Dorothy Holmes Mohler has turned significant challenges into an art career.
photo by Katy Yoder
By Katy Yoder
Dorothy Holmes Mohler knows firsthand that tough times can be good teachers. She's learned how to overcome challenges and find the gifts - no matter what.
Twenty years ago she had a hemorrhage on the left side of her brain that forced her to become a right-brained person. Coming back was slow going and she soon realized she wasn't the same person she was before.
"I was a paralegal. After the hemorrhage and recovery I had the ability to create. I saw things differently. I became a much softer person and began to forgive people and make significant changes in my life," she said. "I realized this wasn't all a tragedy; it was all good. I don't let the tough stuff bother me... I just keep going."
Understanding what happened to her was something she had to pursue. But that was a challenge in itself.
"I have severe short-term memory loss. At first I couldn't even read. It took me two years before I got my reading back," she said.
She remembered wondering if this was a permanent thing or just the drugs. Eventually, she had to settle into the fact that it was the "new Dorothy" and be OK with that.
Holmes Mohler also learned that facing hardships brought out the warrior in her. She asked herself, "What are you going to do, sit around and whine?" It wasn't easy coming back from her illness, but she was lucky. She had support.
"My mom was and still is amazing, and now I have my new husband Chuck who supports me through everything," she said. "I know I met him for a reason."
With her new artistic gifts, Holmes Mohler first made a living painting murals for clients with big homes and lots of wall space. Eventually, she decided to transform her skills as a muralist onto the canvas.
"I took off as a working artist. The brain injury made me a person who gets bored easily. I change my hair and furniture all the time," she said, laughing. "That's why I paint in three different genres. I do abstract landscapes, women in nature and trees."
Holmes Mohler works in acrylics on thick Birchwood panels, never on canvas.
"I paint in acrylics and sometimes India ink and oil pastels," she said.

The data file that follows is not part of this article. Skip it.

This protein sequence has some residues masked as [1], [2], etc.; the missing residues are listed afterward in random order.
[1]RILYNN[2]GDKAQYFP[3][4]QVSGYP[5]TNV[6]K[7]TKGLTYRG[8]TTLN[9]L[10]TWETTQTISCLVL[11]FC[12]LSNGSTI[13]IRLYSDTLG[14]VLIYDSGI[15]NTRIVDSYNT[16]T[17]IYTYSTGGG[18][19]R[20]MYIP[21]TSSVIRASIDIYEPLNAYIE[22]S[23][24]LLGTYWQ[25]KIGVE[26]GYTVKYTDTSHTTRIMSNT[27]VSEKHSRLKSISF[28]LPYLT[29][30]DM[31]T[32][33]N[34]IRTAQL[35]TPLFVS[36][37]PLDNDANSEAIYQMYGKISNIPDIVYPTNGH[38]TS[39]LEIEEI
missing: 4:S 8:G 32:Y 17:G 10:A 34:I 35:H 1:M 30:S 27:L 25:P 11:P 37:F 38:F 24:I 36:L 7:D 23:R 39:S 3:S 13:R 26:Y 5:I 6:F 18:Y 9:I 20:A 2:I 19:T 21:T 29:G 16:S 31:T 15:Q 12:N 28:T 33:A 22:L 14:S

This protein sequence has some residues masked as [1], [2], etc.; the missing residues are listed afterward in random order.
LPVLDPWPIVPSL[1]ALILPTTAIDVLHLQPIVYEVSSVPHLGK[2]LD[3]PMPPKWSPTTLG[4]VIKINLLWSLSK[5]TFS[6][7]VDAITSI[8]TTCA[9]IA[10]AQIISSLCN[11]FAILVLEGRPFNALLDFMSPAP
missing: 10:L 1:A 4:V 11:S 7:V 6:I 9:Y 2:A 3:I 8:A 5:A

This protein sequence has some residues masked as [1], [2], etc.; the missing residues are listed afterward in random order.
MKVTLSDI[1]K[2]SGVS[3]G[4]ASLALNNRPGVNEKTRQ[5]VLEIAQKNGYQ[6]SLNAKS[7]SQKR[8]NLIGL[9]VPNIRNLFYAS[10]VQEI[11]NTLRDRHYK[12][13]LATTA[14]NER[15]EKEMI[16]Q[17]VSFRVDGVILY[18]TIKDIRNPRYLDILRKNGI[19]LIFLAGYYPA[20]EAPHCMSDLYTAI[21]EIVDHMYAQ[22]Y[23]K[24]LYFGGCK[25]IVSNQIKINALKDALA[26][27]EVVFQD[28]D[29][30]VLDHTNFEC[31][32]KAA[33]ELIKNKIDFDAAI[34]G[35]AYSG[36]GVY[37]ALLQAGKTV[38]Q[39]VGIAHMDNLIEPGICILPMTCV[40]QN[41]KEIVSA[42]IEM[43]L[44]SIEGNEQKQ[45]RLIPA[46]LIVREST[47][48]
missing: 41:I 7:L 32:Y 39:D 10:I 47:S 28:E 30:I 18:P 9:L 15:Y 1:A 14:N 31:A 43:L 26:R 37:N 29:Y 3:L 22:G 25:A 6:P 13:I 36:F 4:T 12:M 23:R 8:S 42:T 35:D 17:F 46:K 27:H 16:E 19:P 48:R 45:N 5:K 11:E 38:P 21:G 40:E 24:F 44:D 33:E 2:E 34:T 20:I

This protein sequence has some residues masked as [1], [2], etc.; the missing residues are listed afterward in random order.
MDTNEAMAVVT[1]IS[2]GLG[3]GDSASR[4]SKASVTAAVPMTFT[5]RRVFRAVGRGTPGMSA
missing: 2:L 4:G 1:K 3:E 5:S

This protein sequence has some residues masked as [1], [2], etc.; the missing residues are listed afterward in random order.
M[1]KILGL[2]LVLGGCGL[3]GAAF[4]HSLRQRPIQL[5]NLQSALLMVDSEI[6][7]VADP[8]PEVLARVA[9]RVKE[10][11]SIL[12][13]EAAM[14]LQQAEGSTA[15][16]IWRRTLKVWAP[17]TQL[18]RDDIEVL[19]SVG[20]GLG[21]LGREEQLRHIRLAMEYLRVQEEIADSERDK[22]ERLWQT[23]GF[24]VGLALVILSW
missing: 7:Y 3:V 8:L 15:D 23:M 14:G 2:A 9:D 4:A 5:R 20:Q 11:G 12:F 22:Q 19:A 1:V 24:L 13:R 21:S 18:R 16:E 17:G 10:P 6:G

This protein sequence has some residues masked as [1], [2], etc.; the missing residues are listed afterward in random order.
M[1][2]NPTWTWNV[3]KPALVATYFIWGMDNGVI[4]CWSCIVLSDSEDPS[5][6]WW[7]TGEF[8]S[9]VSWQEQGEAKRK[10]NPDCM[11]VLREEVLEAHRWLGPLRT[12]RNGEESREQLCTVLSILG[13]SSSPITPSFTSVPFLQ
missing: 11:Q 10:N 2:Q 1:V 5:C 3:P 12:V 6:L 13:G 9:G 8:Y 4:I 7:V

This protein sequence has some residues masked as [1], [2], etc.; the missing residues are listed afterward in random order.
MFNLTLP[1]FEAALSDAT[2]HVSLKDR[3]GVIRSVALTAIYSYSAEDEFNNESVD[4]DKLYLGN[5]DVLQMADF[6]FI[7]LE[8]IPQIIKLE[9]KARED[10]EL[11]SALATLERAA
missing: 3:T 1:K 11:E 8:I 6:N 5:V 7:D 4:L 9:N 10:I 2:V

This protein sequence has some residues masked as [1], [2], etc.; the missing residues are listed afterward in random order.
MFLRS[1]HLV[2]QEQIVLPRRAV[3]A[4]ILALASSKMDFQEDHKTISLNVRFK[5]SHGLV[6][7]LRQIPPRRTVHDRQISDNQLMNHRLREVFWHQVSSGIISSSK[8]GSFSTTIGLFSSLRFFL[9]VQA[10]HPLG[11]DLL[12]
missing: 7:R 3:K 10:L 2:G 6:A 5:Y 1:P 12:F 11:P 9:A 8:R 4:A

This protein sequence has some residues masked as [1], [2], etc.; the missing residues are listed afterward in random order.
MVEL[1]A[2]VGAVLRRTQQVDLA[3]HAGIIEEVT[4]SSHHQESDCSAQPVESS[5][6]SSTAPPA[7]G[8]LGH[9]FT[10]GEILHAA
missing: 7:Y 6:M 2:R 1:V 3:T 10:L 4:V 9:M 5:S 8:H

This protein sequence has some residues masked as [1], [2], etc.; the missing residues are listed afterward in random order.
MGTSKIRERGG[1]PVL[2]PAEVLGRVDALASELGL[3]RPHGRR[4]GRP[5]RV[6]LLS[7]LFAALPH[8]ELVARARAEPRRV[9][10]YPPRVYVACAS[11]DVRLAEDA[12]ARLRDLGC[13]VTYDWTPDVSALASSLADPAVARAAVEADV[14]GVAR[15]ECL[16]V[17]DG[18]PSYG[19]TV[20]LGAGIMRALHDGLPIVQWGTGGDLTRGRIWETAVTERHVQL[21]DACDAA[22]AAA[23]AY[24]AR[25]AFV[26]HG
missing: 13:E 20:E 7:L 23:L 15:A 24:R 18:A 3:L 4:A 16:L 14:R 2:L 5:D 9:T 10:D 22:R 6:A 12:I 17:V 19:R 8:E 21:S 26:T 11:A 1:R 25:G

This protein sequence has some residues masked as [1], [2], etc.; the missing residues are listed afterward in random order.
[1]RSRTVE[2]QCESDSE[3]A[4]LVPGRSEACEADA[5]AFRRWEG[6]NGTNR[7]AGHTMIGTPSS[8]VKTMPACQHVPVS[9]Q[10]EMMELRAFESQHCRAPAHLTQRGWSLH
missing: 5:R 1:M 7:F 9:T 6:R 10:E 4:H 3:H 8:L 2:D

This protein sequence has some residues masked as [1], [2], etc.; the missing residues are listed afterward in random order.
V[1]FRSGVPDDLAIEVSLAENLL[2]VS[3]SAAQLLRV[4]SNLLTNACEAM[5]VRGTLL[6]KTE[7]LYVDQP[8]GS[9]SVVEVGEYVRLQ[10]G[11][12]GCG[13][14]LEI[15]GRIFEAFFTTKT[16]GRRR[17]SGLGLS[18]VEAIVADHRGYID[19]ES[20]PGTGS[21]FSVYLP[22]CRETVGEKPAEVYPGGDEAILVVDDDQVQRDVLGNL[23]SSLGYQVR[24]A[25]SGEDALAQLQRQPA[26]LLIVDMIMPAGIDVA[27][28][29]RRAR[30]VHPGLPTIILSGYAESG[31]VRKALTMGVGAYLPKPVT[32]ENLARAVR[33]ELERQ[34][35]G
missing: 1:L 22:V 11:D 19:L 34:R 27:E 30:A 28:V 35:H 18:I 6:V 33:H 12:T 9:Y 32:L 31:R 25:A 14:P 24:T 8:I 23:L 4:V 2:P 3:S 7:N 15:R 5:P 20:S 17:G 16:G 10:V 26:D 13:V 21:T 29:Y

For her women-in-nature pieces, she's drawn to the ethnic diversity in the U.S.
"I do women from varied backgrounds. I don't like to paint things that are expected. The women come from my mind, I rarely use models. It's semi-autobiographical, I was raised cherishing nature by my mom. She taught me everything about the out-of-doors, she was the president of the Santa Clara Valley Audubon Society."
A lifelong birder, Holmes Mohler likes to include birds with her female subjects.
"I'm most at peace when I'm outdoors," she said. "That's a reflection of how I feel; I'm quiet and peaceful when I'm outdoors. I want to paint the places that make me happy."
Holmes Mohler's work captures strength and serenity.
"I try to paint things that I'd want up on my wall. I just try to create what makes me happy, not what someone might want to buy. That bird or that woman in my mind makes me happy. I'm self-taught. YouTube is a good friend of mine," she
The Mohlers are settling into their new life together in Sisters, where they moved in July. She's been working in a studio in their home, but they're also building a new studio on her
"I'm very excited about that. It's my dream studio. I can build it from the ground up and have everything that I want. It'll have great lighting and it's all mine. I've never had a studio that's just my own workspace. I have three dogs that will be with me all the time. So we have to make room for them in the planning stages."
Her focus now is to show people her artwork. Bedouin is featuring her work now.
"I want them to come into Bedouin and enjoy it. I'm excited to bring new artwork to Sisters," she said.
Holmes Mohler does commissioned work as well. Two of her commissioned pieces hang in Faveur in Sisters and Bend.
Eager to meet other artists and get involved, Holmes Mohler joined the Sisters Art Association and is excited to be a part of the art community.
"I know my pieces are reasonably priced, I'm just interested in people in Sisters discovering what my artwork and I'm all about," she said.